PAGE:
Category Archives: Student life

Everything student life – from halls and flatting to recipes, advice, reviews, fashion and travel.

The UCSA Presents: O.Week 2021

Get ready for O.Week 2021: Presented by the UCSA! We’ve put together a jam-packed week with over 20 events to welcome you to UC. If freebies are your thing, there’s plenty to choose from, including lunches, movies and markets. Dive in!

And while you’re at it, follow us on Facebook and Insta to stay connected.

Postgrad BBQ

11 February, 5pm to 7pm at Haere-roa

Postgrads, join us for a free bite and a relaxed ‘mix and mingle’ at Haere-roa this O.Week. We’ll be serving all the usual BBQ faves.

Te Whiringa

16 February, 7pm to 11pm at Haere-roa

Co-hosted with Te Akatoki – Māori Students Association of UC

Tauti mai ki Te Whiringa – join us for a night of cultural festivities! Treat your tastebuds to a selection of free Māori and Pacific kai (food) – a steam-cooked hāngi meal and delicious panikeke lapotopoto (Samoan pancakes). Come connect with the whānau of UC Māori and Pacific on campus, enjoy cultural performances and demonstrations from our Māori and Pacific community, then sit back and relax to watch a home-grown movie at our outdoor cinema.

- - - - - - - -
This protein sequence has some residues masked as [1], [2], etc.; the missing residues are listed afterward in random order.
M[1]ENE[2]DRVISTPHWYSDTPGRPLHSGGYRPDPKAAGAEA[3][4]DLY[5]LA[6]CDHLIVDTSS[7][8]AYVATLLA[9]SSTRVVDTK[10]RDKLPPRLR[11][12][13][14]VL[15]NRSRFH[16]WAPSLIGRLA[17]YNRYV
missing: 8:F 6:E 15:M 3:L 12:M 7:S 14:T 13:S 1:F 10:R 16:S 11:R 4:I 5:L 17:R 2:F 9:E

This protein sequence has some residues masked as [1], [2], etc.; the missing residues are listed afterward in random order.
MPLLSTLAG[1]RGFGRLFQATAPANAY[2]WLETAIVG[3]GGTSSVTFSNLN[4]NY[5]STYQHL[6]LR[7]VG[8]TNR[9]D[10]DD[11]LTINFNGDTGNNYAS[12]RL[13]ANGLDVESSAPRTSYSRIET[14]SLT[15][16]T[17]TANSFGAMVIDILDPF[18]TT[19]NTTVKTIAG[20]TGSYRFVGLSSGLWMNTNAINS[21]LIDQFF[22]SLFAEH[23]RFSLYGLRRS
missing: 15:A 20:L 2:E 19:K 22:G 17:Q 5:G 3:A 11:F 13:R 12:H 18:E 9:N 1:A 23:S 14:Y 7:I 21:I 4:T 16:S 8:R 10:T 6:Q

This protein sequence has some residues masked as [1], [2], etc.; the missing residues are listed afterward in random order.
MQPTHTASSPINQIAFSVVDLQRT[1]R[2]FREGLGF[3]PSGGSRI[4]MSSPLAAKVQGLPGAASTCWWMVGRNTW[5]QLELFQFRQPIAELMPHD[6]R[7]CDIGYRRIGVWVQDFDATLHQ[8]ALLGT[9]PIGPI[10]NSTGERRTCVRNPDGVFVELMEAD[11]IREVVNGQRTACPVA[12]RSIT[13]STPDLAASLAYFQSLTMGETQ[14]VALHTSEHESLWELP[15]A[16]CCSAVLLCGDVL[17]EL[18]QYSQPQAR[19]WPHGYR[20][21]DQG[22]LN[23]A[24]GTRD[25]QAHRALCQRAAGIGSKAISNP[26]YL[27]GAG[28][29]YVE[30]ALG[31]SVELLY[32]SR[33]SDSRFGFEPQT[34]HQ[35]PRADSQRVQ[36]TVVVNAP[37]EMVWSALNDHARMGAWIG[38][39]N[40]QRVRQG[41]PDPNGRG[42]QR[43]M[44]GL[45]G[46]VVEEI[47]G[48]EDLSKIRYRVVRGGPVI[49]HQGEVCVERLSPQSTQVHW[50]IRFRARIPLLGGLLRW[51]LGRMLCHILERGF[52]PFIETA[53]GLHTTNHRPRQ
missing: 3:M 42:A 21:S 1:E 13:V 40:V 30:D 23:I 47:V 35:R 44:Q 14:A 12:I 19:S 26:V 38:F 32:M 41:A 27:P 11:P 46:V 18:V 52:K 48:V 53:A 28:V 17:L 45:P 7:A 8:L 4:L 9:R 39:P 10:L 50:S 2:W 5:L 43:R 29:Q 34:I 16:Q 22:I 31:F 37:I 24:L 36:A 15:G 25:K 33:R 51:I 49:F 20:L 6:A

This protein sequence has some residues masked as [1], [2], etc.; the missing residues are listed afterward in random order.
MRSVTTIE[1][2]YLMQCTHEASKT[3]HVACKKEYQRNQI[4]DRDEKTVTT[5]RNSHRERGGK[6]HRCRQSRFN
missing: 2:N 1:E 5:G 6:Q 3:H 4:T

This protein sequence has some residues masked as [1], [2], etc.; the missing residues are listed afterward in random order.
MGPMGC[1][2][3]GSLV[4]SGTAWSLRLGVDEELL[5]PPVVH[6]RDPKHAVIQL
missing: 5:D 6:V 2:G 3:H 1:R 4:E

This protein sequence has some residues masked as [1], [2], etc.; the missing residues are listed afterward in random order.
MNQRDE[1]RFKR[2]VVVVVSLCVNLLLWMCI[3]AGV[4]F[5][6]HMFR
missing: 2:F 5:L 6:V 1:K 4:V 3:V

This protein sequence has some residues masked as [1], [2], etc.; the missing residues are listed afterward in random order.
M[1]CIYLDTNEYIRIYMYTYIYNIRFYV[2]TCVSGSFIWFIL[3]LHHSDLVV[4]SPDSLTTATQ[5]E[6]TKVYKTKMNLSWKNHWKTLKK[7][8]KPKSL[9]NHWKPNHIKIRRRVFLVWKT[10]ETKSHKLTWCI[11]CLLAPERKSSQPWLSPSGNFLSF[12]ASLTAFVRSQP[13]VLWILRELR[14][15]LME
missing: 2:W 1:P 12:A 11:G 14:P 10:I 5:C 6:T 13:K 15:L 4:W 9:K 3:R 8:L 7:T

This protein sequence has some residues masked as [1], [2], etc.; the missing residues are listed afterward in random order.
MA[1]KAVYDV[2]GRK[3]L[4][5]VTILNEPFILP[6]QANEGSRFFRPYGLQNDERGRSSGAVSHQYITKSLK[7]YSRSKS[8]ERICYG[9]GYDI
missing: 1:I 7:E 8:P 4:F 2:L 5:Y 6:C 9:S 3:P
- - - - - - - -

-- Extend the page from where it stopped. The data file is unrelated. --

Everyone is welcome, GF & V options available, and please bring a blanket for the movie. Tēnā, nau mai!

Ori Market

19 February, 8.30am to 2pm at C-Block Lawn

What a way to get into Friday, the Ori Market has an array of treats in store. Learn your way around campus and enjoy a meander through the stalls. There’ll also be some great club entertainment and food trucks to feed your taste buds.

Pepsi Max Movie Night (R16)

21 February, 8pm to 10pm at Haere-roa

Come down from the high of O.Week with a free movie night! Grab your friends and join us for the blockbuster comedy Blockers, with free popcorn provided by The Edge.

Lunch on the Lawn

22 February, 11am to 2pm at Haere-roa

Start the uni year off with an O.Week must-do: Lunch on The Lawn. Grab a free snag or veggie patty hot from the grill, then relax under the sun with some live music. And if you’re keen, try your hand at one of our lawn games.